You thought etiquette class was a bizarre idea, didn’t you? You thought I should just sign him up for little league like all the other parents do?
Ha! I thought it was genius. And the reason I thought it was genius was the aftermath.
We come home from day 1 of etiquette class, and my mom calls. Usually LL refuses the phone because he’s playing DS or doing his homework or playing Wii or doesn’t feel like it or it’s not Monday (once, my mom made the mistake of telling the boys that she would like a phone/skype date with them every Monday. The routine never materialized, but the idea stuck forever). But that day (a Tuesday), he took the call readily. “Yes, hello. This is LL. Is this Gramma?” He spent the conversation telling her how much he loved her and missed her. My mom marvelled at this foreign creature I was passing off as my son.
The next evening we had a babysitter. This same babysitter (we’ll call her Magda), who is outstanding, had threatened never to return after her last visit (another babysitter didn’t threaten but just canceled on us and never came back after a world-famous performance by all 3 kids). Magda came, albeit reluctantly. At the end of the night, I asked, fearfully, “How did it go?” She said, “That LL is something else! He has the most beautiful manners and we had a long conversation about European cities. I felt like I was talking to an adult!”
I was, of course, tremendously excited for the second class. I went to pick him up, armed with snacks (vital for good behavior) and “man clothes” (I even remembered his shoes, an improvement on the first class).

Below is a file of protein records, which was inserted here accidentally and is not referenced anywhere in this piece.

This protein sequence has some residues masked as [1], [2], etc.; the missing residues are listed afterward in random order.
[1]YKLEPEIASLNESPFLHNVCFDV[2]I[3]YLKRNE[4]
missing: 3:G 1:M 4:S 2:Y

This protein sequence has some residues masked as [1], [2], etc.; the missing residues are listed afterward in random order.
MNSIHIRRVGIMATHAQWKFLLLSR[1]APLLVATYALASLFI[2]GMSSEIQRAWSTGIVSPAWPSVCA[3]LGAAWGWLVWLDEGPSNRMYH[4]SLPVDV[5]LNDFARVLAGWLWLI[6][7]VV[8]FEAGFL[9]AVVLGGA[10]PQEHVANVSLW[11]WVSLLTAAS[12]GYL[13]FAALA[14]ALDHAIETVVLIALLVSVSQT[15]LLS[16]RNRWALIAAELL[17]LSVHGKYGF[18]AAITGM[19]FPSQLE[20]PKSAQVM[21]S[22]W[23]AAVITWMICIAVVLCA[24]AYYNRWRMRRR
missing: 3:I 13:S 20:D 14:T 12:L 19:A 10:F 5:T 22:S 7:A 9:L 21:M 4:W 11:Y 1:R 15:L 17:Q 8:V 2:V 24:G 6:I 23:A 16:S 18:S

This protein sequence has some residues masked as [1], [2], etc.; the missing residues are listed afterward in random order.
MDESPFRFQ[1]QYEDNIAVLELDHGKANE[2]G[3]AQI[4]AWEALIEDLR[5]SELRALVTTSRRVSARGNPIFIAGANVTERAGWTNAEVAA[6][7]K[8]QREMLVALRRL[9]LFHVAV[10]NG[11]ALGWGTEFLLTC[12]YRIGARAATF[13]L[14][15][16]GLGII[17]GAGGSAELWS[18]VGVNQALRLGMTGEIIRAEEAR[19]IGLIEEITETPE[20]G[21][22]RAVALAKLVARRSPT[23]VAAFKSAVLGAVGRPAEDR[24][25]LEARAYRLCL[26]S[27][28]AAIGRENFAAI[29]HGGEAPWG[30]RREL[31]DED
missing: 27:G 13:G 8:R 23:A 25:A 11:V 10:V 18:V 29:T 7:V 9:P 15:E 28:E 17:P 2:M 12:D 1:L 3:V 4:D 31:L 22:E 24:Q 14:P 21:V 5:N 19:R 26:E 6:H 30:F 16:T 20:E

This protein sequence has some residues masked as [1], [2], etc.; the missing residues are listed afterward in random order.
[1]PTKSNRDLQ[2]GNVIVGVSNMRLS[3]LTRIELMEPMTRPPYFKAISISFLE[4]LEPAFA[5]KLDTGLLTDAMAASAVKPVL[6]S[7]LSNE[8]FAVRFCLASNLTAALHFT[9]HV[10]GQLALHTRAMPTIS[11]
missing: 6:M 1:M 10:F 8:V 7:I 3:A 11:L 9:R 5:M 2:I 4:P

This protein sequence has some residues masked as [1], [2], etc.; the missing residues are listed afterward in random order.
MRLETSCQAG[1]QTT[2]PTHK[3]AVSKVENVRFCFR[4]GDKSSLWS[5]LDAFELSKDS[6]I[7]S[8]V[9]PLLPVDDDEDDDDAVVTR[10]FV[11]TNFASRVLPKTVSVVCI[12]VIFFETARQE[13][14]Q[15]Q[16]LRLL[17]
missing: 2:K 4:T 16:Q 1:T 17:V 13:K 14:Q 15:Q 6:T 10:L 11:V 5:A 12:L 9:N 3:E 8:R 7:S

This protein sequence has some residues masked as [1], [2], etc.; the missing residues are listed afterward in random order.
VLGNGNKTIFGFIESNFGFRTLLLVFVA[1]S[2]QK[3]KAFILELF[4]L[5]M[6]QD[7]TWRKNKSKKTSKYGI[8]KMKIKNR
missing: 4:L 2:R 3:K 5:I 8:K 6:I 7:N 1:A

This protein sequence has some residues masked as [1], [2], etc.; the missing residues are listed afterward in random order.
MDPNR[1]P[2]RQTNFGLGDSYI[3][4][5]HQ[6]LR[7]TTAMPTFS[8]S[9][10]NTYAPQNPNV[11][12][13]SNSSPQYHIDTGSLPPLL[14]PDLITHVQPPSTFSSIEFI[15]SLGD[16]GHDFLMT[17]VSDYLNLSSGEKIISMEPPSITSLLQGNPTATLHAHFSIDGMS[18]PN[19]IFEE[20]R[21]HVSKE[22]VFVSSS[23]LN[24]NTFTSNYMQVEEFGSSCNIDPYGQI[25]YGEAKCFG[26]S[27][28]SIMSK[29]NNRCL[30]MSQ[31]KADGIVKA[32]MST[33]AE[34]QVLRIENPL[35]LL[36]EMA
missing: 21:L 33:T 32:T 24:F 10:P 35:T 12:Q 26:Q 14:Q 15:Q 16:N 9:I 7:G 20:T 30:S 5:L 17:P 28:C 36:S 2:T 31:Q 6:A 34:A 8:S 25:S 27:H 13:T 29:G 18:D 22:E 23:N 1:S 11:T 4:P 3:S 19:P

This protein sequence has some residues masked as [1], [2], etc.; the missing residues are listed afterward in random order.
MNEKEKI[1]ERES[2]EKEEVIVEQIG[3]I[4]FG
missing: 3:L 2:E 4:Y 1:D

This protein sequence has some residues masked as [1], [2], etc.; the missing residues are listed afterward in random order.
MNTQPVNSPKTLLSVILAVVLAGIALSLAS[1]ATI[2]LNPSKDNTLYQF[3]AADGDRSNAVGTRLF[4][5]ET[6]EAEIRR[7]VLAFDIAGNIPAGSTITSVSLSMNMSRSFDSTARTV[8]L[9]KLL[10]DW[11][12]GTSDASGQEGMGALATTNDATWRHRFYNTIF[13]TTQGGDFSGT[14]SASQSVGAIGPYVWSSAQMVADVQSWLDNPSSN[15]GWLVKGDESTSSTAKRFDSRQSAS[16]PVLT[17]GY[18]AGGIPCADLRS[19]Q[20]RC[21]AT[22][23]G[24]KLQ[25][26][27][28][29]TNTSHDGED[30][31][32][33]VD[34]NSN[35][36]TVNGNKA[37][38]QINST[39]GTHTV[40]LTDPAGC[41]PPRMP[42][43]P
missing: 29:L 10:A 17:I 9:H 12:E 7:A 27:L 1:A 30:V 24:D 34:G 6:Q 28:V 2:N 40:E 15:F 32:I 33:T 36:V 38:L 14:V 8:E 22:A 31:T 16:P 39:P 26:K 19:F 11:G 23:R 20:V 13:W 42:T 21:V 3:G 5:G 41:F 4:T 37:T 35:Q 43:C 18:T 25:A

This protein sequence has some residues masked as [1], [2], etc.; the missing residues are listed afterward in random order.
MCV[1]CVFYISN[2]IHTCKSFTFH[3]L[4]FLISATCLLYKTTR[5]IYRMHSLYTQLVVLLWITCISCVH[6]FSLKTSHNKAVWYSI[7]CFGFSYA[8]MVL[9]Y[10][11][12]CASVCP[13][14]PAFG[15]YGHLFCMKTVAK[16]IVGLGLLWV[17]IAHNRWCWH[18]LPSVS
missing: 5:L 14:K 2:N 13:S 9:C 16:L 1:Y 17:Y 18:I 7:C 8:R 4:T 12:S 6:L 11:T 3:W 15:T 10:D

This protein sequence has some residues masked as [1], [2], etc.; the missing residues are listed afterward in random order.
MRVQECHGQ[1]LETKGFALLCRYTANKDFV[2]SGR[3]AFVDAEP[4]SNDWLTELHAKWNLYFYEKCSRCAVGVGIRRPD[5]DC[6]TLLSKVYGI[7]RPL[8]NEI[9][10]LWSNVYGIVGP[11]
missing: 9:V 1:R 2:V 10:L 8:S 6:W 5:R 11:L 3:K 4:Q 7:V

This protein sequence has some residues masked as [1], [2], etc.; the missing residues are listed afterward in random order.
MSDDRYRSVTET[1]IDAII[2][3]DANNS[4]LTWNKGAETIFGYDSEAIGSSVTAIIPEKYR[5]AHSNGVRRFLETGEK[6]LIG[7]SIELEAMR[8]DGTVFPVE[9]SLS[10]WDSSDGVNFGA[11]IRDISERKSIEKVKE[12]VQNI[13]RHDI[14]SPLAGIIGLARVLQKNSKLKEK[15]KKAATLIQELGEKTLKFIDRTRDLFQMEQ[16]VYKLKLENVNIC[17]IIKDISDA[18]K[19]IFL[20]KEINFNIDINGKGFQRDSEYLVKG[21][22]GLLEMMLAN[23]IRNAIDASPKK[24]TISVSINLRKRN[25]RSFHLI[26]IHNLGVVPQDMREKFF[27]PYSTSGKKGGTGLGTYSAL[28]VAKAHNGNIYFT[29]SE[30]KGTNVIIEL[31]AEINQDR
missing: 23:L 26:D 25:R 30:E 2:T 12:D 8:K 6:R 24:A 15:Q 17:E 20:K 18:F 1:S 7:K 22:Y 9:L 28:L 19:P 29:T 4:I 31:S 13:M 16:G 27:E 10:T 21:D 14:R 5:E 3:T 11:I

We walked into the church where the class is held. “Can you tie my tie?” he asked. I didn’t know how. The first time I had asked The Scientist to tie it and then I left it loose enough to slide over LL’s head. I said, “Don’t worry about it,” and took him to the class, where the program director told me to go to the side and tie the tie. I stood in the doorway. He realized I wasn’t moving. “Do you know how?” he asked. Not meanly, but I felt kind of stupid. I shook my head. “Next time,” the elderly patrician gentleman courteously admonished me, “Please watch a youtube video before you come.” He did LL’s knot and propelled him gently into the classroom. LL turned back. “Where’s W?” he asked of his friend. But W, it turned out, was at the ENT where his first-grader brother was having an emergency procedure to remove a bead from his nasal cavity (“I did that during an art project . . . in kindergarten,” the kid reported. Apparently beads can hang out in nasal cavities for long periods without causing problems. But then they do. On etiquette class day). “Will you watch me? Are you going to stay and watch? I want you to watch!” called out LL as he slowly walked into the class. Despite–or perhaps because–he’s my eldest (the only one who ever had us with no siblings around), he is our #1 “look at me!” child.
“No!” said Cool J. “I want to go out to the playground!”
“Playground!” echoed Baby MoFo.
A second later, LL was by our side. “My head hurts.”
“No it doesn’t.”
“Yes, it does.”
“It didn’t a second ago.”
“It does now.”
“You’re going in.”
“You have to.”
And then I threw a hissy fit rivalling any LL has ever thrown. But he wouldn’t be moved. He wasn’t going, and that was that.
Alas, another parenting dream down the toilet. Sigh.